10 abril 2014

Would handsome Harvey have out pitched pretty Olivia to investors?

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Political campaign marketing genius Olivia Pope, from Scandal series, and confident and successful lawyer Harvey Specter, from Suits. Images courtesy of ABS.GO.COM (right) and USA Network (left)

Political campaign marketing genius Olivia Pope, from Scandal series, and confident and successful lawyer Harvey Specter, from Suits. Images courtesy of ABC.GO.COM (right) and USA Network (left)

Handsome men are much more likely to convince investors to back their business proposals, according to a new study from Harvard Business School, although men in general, handsome or not, tend to do better than women at getting financing for their ideas.

No wonder why the percentage of women-led firms in Latin America and the Caribbean with private investment backing is extremely low compared to 9% of men-led firms, according to a recent report from the Multilateral Investment Fund (MIF).

And how does Harvard Business School reach this conclusion? The study examines genuine startup pitches from real companies. They observed pitches at entrepreneurial pitch competitions presented to a panel of angel investor judges over the course of 3 years. And they found that male entrepreneurs were 60% more likely to achieve pitch competition success than female entrepreneurs.

And what is more: for men, attractiveness accounted for 24% of pitch success. However, attractiveness did not matter for pitch success among women.

Researchers then conducted lab experiments to control for distinctive gender-based presentation styles (e.g., body posture and body size). So participants heard pitches of real startup ventures, but did not see the entrepreneurs themselves. The results show that although the female and male voices presented identical pitches, 68.3% participants chose to fund the ventures pitched by a male voice and only 31.7% by a female voice.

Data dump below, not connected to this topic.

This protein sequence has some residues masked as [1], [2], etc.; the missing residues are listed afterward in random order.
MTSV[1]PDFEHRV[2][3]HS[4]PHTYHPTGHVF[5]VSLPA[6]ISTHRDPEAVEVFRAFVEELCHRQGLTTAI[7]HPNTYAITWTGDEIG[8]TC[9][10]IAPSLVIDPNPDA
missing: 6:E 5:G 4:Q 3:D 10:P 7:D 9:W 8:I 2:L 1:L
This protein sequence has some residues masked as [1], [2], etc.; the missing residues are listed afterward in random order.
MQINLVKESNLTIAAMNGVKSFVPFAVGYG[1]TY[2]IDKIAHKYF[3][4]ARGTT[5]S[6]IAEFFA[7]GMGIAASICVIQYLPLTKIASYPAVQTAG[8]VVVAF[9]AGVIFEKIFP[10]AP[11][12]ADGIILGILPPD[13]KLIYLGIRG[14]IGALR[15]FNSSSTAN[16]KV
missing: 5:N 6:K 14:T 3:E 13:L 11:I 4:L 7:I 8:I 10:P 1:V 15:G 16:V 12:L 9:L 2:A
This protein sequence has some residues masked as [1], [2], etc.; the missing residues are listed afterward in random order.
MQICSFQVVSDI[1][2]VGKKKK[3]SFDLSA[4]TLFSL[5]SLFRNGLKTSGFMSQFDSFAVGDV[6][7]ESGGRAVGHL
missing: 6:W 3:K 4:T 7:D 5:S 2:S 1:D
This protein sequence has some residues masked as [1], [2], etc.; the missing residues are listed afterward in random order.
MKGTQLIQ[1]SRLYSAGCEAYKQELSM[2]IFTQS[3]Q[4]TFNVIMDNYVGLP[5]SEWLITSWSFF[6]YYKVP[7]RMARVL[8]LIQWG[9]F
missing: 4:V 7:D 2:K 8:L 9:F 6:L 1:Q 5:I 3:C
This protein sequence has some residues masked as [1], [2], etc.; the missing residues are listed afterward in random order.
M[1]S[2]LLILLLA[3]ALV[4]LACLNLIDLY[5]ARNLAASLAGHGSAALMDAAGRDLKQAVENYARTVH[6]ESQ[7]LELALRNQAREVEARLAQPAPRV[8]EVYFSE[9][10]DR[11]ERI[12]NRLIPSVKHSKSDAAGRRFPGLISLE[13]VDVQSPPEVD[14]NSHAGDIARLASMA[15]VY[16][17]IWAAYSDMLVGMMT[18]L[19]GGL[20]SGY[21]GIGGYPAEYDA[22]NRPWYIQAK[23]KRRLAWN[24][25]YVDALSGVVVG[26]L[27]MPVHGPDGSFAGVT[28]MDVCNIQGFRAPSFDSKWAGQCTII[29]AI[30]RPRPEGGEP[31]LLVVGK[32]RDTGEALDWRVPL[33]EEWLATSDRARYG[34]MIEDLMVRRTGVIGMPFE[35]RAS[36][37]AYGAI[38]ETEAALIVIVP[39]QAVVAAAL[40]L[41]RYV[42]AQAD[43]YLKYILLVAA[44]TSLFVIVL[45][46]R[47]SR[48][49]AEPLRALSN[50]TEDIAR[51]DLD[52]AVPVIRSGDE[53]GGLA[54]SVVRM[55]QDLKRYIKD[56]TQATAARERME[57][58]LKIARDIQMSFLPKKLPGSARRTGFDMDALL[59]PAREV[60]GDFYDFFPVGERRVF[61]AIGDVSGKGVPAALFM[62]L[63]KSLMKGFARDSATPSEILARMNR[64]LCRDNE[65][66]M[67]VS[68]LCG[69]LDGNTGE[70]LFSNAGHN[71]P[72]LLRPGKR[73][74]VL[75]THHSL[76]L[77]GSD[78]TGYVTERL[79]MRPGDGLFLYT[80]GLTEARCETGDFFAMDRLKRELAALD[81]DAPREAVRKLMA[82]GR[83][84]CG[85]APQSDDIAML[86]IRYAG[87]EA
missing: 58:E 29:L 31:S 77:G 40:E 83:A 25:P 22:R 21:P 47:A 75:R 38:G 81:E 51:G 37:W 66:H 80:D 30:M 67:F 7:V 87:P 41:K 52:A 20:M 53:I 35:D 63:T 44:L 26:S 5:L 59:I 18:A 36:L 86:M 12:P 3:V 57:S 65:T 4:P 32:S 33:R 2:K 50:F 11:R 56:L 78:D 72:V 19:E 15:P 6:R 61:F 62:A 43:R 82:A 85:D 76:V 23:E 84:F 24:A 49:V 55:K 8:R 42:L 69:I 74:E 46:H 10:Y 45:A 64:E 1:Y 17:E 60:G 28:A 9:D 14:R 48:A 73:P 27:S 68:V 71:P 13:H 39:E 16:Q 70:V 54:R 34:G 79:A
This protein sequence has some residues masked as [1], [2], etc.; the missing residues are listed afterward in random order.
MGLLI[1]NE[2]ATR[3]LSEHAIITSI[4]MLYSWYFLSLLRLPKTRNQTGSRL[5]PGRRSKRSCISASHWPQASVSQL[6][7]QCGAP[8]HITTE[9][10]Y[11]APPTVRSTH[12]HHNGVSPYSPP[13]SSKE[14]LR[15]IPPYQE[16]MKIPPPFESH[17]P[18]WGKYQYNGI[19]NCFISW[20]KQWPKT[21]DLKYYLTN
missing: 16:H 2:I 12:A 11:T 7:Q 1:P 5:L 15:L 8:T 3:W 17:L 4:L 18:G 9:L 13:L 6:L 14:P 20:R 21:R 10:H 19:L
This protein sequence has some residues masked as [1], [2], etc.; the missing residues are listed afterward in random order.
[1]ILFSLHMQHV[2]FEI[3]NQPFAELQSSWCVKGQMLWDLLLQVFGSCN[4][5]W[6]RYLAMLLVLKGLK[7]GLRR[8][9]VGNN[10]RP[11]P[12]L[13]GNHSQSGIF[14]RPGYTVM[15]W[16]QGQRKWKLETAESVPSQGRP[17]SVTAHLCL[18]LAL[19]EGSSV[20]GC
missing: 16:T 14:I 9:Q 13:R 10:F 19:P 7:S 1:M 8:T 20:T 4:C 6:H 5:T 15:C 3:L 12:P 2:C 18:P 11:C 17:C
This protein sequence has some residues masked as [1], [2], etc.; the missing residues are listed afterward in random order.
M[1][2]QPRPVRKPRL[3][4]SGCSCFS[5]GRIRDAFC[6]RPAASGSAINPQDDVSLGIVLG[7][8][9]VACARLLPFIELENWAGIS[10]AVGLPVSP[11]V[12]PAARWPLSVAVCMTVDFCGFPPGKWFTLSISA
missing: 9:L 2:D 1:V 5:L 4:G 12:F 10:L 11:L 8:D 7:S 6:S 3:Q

Beauty and brains: a female disadvantage?

Later, researchers presented pictures with different levels of attractiveness alongside the voice, photos that had already been pretested and graded by their attractiveness by another large group of individuals. Participants were reported as being significantly more likely to invest in the pitch with the highly-attractive men pictures. But, surprisingly, the segment that fared worst was that of high-attractive women entrepreneurs. So, would pretty Olivia have any real chance to out pitch handsome Harvey?

Why this funding gap?

I’ve heard several hypotheses on why the funding gap still persists: some have said women might be less encouraged to ask for private funding in the first place, and might be less confident in pitching their ideas. Others have said they might be concentrated in lower return sectors, or perhaps their ideas aren’t just as good.

According to the MIF study, in Latin America and the Caribbean women are likely to have fewer employees, lower growth projections, and lower levels of internationalization. On the other hand, recent research using a 15-year segment data from 1,500 firms in Standard & Poor’s Financial Services suggests that female managers improve overall company performance.

Another theory holds that men -and women-led firms tend to focus on different kinds of market opportunities that map to different levels of growth—that male entrepreneurs tend to pursue ventures across a spectrum of industries, while women-led ventures pursue female interests such as fashion, cosmetics or cooking.

Results from the Harvard study, nonetheless, document investors’ value-perception of women entrepreneur’s pitches lower than compared to identical ventures as men. Some would argue that this gender discrimination is a rational choice for an investor who wishes to reduce the probability of making a low-return investment. I beg to differ.

What next?

Firstly, investors must challenge the above assumptions. Secondly, they must review their conscious or subconscious gender or attractiveness biases or else, successful female ventures will remain unfunded and entrepreneurial talent untapped to our economies.

1 Response

  1. Ngozi

    Very interesting and thought-provoking read. I think it is worthy of note and possibly alarming that the bias swings both ways because when I considered the title question, I, a female answered Harvey. I think in addition to the biases, there is a large influence from pre-conceived notions of male superiority which we have had since the beginning of time.

    Maybe subsequent applications for possible investment can eliminate the need to state gender initially when making decisions, i.e. submit to an administrator who then removes any gender references and only when decisions are made will the genders be revealed.

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